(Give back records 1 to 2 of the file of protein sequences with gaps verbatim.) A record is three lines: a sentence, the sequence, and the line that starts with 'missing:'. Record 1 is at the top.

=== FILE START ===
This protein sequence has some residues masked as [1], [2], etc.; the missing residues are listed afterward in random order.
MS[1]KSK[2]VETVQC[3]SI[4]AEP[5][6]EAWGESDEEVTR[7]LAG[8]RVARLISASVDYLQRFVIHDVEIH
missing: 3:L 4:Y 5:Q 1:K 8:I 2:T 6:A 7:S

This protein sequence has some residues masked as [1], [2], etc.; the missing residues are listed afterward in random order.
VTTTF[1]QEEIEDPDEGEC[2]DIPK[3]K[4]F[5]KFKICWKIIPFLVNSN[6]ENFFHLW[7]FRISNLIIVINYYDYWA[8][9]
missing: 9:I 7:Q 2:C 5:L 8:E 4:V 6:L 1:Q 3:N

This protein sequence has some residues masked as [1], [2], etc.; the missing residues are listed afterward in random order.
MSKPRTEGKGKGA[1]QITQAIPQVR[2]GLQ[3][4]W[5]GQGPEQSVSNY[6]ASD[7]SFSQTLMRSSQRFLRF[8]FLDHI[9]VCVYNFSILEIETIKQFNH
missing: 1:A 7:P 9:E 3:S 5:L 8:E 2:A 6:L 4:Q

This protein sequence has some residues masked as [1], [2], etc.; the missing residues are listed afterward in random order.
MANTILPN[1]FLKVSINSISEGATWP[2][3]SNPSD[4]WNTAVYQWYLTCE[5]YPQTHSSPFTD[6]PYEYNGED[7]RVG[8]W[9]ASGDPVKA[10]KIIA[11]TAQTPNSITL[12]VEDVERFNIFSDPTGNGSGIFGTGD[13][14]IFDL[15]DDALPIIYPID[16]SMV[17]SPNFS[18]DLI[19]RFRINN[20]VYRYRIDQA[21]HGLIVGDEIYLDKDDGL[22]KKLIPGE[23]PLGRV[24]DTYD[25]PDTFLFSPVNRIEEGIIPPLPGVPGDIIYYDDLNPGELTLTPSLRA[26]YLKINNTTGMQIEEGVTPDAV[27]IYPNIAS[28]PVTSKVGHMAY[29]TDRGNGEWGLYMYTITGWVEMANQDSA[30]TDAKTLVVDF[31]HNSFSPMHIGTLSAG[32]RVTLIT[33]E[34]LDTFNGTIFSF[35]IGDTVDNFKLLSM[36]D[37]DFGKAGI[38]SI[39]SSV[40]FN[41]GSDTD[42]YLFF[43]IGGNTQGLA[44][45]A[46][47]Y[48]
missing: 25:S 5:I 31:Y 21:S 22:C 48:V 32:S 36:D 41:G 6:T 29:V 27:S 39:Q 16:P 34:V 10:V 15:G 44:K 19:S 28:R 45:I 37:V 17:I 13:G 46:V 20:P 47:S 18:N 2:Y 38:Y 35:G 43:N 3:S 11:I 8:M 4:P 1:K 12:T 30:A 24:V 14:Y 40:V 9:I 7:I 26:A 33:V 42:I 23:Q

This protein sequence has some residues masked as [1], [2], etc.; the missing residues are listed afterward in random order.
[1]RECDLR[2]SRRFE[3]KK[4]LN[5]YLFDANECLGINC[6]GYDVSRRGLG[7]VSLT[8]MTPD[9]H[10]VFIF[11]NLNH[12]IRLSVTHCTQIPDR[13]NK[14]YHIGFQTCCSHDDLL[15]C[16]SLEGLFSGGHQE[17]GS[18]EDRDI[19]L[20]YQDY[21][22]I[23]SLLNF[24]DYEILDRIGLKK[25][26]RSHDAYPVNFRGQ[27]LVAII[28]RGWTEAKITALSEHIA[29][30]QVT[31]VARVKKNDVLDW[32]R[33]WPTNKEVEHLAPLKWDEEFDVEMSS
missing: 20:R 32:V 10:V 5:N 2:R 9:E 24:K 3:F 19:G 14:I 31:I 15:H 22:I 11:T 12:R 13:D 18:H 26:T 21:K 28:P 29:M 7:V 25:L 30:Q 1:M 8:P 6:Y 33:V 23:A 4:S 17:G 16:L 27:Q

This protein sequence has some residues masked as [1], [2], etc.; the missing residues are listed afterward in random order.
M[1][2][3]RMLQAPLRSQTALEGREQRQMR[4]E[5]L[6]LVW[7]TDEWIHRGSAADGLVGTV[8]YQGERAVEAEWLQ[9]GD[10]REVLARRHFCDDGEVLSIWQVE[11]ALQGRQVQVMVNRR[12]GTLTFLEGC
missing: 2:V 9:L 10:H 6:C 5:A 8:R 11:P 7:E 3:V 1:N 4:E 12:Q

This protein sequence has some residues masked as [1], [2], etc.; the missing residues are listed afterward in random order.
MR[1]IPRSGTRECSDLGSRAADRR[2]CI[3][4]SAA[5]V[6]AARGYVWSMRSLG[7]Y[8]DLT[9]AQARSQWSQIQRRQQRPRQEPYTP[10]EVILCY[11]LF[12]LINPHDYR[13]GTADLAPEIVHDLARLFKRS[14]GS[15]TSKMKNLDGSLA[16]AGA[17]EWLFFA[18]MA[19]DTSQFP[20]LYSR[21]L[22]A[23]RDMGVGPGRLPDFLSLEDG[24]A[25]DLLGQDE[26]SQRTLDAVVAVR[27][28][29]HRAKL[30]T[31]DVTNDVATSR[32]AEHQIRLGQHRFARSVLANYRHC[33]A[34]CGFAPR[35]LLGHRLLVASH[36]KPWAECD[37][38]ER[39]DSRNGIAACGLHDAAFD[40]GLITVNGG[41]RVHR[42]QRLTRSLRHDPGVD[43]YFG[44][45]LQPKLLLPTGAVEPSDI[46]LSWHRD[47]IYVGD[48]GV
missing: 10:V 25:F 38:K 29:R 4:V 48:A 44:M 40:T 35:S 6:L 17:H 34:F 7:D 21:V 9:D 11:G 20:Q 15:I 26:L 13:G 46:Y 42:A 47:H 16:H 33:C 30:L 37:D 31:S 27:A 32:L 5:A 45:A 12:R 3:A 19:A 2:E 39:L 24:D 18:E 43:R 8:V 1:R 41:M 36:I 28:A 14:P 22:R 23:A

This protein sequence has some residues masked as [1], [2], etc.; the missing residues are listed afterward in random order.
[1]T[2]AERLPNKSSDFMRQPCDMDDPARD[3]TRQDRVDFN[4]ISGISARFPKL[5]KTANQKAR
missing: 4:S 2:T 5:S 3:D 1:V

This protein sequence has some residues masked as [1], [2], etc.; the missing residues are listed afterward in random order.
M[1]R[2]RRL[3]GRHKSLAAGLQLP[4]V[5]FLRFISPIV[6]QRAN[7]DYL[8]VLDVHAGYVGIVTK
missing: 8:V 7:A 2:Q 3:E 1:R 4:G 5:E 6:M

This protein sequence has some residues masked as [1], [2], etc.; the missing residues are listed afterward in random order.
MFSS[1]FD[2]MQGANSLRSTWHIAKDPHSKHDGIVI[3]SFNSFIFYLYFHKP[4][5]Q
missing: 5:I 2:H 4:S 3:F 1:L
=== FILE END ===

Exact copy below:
This protein sequence has some residues masked as [1], [2], etc.; the missing residues are listed afterward in random order.
MS[1]KSK[2]VETVQC[3]SI[4]AEP[5][6]EAWGESDEEVTR[7]LAG[8]RVARLISASVDYLQRFVIHDVEIH
missing: 3:L 4:Y 5:Q 1:K 8:I 2:T 6:A 7:S

This protein sequence has some residues masked as [1], [2], etc.; the missing residues are listed afterward in random order.
VTTTF[1]QEEIEDPDEGEC[2]DIPK[3]K[4]F[5]KFKICWKIIPFLVNSN[6]ENFFHLW[7]FRISNLIIVINYYDYWA[8][9]
missing: 9:I 7:Q 2:C 5:L 8:E 4:V 6:L 1:Q 3:N